I’ve been questioning whether to post this. But this poem, these words, helped me get through some of the most difficult days last year. They helped me stand and claim my place, they gave me hope, and helped me honour one of the most important people in my life. I’m thankful for everything I’ve learnt during all the writing I’ve done over the last few years. It gave me the ability to compose something meaningful, expressive and true to myself.
My father died in August last year. I wrote this the day after, writing into the depth of night until it was finished.
I wanted to say something at his funeral, but had so little time to prepare. So I drew from a couple of earlier pieces just to get started, then continued to create something new and special just for him.
When it came time to read it at the funeral the next day, I shifted from feeling nervous, to feeling strangely calm and almost confident. I could feel the silence in the room, the quiet attention. It was afterwards when the hearse drove away that I felt that falling feeling, the sense that you could collapse onto your knees and wail. Perhaps if I was somewhere else on my own, I would have done just that, pressed my hands down flat and keened into the earth. But the concrete entrance to the funeral home wasn’t the right place.
I keep having this sense that there is some symbolic ritual that needs to take place. I don’t know what it is, and it hasn’t happened yet. I thought there might be a sign, something that would suggest what I need to do. Perhaps a dream, but in fact, I lost the ability to dream for months. They’re back now, but he hasn’t appeared.
I’m thinking that I need to stop waiting for a sign. He came to me once, many years ago, and I treasure the fact that he re-entered my life. Perhaps this time, I need to come to him, find him somewhere in the bush, in a river, in a garden. I’ll speak to him and thank him for his love. Perhaps then he will visit in a dream, perhaps he needs to feel invited.
During the week of 16 – 20 March 2020, we were just getting used to the announcement the previous weekend that anyone entering the country would be required to self-isolate for 14 days. It seemed to have the immediate effect of reducing the amount of traffic on the roads, as if everyone had started to keep their heads down, hoping this virus would pass them by.
On Wednesday 18 March, I was talking with a dear friend, and confessed I’d been feeling very strange.
“It’s so silent… it’s as if I can hear it… it’s not just that there’s so little traffic… it’s something more than that. It’s as if I can hear silence…”
And I discovered, she felt the same.
We both felt there wasn’t just less background noise from the lack of traffic, but that even the birds were quiet. As if they’d moved further away. And there was more than this.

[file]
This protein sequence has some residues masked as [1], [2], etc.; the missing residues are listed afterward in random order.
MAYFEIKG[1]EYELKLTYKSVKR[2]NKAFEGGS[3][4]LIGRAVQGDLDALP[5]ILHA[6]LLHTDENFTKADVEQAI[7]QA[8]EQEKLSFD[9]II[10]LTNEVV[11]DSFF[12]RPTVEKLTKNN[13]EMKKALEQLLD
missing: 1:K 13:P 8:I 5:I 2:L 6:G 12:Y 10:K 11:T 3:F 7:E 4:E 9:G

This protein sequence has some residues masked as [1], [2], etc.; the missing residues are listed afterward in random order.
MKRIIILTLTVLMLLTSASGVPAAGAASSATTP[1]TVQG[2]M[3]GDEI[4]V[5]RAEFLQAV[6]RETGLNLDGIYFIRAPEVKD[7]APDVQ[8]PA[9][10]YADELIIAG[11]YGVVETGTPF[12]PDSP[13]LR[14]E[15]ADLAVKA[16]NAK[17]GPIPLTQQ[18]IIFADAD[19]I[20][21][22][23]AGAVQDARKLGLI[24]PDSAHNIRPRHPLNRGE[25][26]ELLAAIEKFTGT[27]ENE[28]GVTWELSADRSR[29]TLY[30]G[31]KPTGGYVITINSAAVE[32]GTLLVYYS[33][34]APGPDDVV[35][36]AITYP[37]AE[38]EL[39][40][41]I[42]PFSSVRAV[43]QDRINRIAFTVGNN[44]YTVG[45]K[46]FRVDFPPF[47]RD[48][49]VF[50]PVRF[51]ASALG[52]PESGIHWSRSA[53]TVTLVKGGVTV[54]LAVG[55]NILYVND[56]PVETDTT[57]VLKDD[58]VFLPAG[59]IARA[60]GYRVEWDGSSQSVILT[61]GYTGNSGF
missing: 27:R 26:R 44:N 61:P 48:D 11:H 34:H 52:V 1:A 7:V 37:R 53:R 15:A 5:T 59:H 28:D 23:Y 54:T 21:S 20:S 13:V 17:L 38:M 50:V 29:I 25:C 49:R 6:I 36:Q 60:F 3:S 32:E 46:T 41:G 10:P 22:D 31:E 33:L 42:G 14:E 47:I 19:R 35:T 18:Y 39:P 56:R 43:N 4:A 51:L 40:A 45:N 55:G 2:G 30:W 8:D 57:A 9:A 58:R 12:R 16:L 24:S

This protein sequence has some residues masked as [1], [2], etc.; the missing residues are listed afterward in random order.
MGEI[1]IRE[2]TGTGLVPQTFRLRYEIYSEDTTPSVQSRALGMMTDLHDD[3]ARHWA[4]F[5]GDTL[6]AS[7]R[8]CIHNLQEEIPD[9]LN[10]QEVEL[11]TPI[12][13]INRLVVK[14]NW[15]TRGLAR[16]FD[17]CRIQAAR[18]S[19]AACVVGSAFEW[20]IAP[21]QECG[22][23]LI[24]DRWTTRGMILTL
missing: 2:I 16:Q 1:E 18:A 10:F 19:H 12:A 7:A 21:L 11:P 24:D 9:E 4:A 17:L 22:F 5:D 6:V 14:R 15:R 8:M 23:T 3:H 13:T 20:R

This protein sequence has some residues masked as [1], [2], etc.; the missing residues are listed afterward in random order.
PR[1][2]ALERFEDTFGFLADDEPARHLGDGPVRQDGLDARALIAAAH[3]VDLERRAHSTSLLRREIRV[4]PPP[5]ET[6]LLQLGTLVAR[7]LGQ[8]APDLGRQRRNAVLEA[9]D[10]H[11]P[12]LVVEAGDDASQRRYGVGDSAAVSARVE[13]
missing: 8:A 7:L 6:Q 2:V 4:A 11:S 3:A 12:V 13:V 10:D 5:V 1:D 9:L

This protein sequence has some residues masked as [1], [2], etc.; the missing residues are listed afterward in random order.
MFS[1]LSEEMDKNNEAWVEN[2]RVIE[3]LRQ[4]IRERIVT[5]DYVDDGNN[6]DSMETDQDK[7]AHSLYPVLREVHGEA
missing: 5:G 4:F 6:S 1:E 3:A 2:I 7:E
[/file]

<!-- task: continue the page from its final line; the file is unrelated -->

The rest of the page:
“I can hear the silence… as if it’s a presence, a being in its own right. It’s like a psychic, spiritual silence, something we’re not usually aware of.”
It was as if the silence was something we could feel, a weight we could sense. As we attempted to explain what we were feeling, we decided it felt eerie, almost foreboding, as if something else was coming. We talked of it as a psychic silence. That it felt like something beyond this material world, something spiritual. We struggled to find the right word to describe what we were feeling. Perhaps there isn’t one.
Then while talking about this with two other close friends shared that they had noticed strange things involving animals – frogs falling silent, cows clustering together.
It was all starting to feel very unsettling.
Perhaps we had just started to pay attention.
We were noticing the absence of sound.
We were hearing silence.
And perhaps what we were sensing was the sheer enormity and power of the natural world, which our society has managed to separate us from for so long. As if we had suddenly stepped off a structured path and into a forest, and were struck by the changes in sound and smell, of temperature.
I’d felt that I was sensing silence as if it was a weight, something heavy and ominous.
Perhaps the screen of the modern world had lifted, and revealed the ripe, rich, wild world just beyond the doorstep. Not preparing to take over, and not waiting for me to me to cross over, but purely alive and present.
Perhaps what I sensed was the deep, slow heartbeat of the land.
The following Monday, it was announced that Aotearoa/New Zealand would go into lockdown at 11.59pm 25 March for four weeks. I discovered that although nervous, I felt relieved.